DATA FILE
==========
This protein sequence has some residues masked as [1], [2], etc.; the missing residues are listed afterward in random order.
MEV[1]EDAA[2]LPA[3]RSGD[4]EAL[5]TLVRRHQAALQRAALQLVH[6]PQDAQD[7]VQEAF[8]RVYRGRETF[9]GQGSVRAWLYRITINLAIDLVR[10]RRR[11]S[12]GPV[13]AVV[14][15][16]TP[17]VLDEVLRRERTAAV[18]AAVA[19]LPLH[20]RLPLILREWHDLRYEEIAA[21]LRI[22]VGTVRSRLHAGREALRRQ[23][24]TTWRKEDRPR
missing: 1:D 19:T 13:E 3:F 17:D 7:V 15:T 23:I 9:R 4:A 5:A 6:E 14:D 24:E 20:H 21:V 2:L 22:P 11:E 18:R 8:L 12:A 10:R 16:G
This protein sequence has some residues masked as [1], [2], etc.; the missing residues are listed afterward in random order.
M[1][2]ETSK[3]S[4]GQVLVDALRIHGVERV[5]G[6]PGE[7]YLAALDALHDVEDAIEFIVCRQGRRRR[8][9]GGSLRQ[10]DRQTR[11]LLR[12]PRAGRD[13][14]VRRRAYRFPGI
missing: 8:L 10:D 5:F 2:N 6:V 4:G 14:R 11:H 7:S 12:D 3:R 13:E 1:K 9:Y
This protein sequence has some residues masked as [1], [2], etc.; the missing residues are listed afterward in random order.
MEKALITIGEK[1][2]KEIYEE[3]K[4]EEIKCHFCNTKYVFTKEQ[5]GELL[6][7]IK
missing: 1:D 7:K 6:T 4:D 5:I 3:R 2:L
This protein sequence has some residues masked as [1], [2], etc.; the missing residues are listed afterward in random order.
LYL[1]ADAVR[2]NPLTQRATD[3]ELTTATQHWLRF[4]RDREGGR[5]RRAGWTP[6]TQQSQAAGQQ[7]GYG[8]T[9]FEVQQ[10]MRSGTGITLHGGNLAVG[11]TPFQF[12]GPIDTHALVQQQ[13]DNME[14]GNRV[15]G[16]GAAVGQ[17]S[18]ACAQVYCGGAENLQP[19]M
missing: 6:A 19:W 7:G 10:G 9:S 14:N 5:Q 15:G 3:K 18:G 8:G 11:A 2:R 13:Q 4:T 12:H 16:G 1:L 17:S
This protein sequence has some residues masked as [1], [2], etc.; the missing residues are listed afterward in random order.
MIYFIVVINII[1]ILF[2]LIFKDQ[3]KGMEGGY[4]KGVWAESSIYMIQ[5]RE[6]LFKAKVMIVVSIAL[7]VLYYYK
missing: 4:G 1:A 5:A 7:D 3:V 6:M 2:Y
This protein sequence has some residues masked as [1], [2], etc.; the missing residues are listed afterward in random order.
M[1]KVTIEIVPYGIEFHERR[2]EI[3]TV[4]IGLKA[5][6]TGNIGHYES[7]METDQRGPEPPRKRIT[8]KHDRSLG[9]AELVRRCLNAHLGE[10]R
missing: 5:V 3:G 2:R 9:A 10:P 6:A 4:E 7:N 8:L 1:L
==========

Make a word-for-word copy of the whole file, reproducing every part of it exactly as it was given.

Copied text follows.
This protein sequence has some residues masked as [1], [2], etc.; the missing residues are listed afterward in random order.
MEV[1]EDAA[2]LPA[3]RSGD[4]EAL[5]TLVRRHQAALQRAALQLVH[6]PQDAQD[7]VQEAF[8]RVYRGRETF[9]GQGSVRAWLYRITINLAIDLVR[10]RRR[11]S[12]GPV[13]AVV[14][15][16]TP[17]VLDEVLRRERTAAV[18]AAVA[19]LPLH[20]RLPLILREWHDLRYEEIAA[21]LRI[22]VGTVRSRLHAGREALRRQ[23][24]TTWRKEDRPR
missing: 1:D 19:T 13:E 3:F 17:D 7:V 15:T 23:I 9:R 4:A 5:A 6:E 14:D 24:E 20:H 21:V 2:L 22:P 11:E 18:R 8:L 12:A 10:R 16:G
This protein sequence has some residues masked as [1], [2], etc.; the missing residues are listed afterward in random order.
M[1][2]ETSK[3]S[4]GQVLVDALRIHGVERV[5]G[6]PGE[7]YLAALDALHDVEDAIEFIVCRQGRRRR[8][9]GGSLRQ[10]DRQTR[11]LLR[12]PRAGRD[13][14]VRRRAYRFPGI
missing: 8:L 10:D 5:F 2:N 6:V 4:G 14:R 11:H 7:S 12:D 3:R 13:E 1:K 9:Y
This protein sequence has some residues masked as [1], [2], etc.; the missing residues are listed afterward in random order.
MEKALITIGEK[1][2]KEIYEE[3]K[4]EEIKCHFCNTKYVFTKEQ[5]GELL[6][7]IK
missing: 1:D 7:K 6:T 4:D 5:I 3:R 2:L
This protein sequence has some residues masked as [1], [2], etc.; the missing residues are listed afterward in random order.
LYL[1]ADAVR[2]NPLTQRATD[3]ELTTATQHWLRF[4]RDREGGR[5]RRAGWTP[6]TQQSQAAGQQ[7]GYG[8]T[9]FEVQQ[10]MRSGTGITLHGGNLAVG[11]TPFQF[12]GPIDTHALVQQQ[13]DNME[14]GNRV[15]G[16]GAAVGQ[17]S[18]ACAQVYCGGAENLQP[19]M
missing: 6:A 19:W 7:G 10:G 9:S 14:N 5:Q 15:G 3:K 18:G 8:G 11:A 2:R 13:Q 4:T 12:H 16:G 1:L 17:S
This protein sequence has some residues masked as [1], [2], etc.; the missing residues are listed afterward in random order.
MIYFIVVINII[1]ILF[2]LIFKDQ[3]KGMEGGY[4]KGVWAESSIYMIQ[5]RE[6]LFKAKVMIVVSIAL[7]VLYYYK
missing: 4:G 1:A 5:A 7:D 3:V 6:M 2:Y
This protein sequence has some residues masked as [1], [2], etc.; the missing residues are listed afterward in random order.
M[1]KVTIEIVPYGIEFHERR[2]EI[3]TV[4]IGLKA[5][6]TGNIGHYES[7]METDQRGPEPPRKRIT[8]KHDRSLG[9]AELVRRCLNAHLGE[10]R
missing: 5:V 3:G 2:R 9:A 10:P 6:A 4:E 7:N 8:L 1:L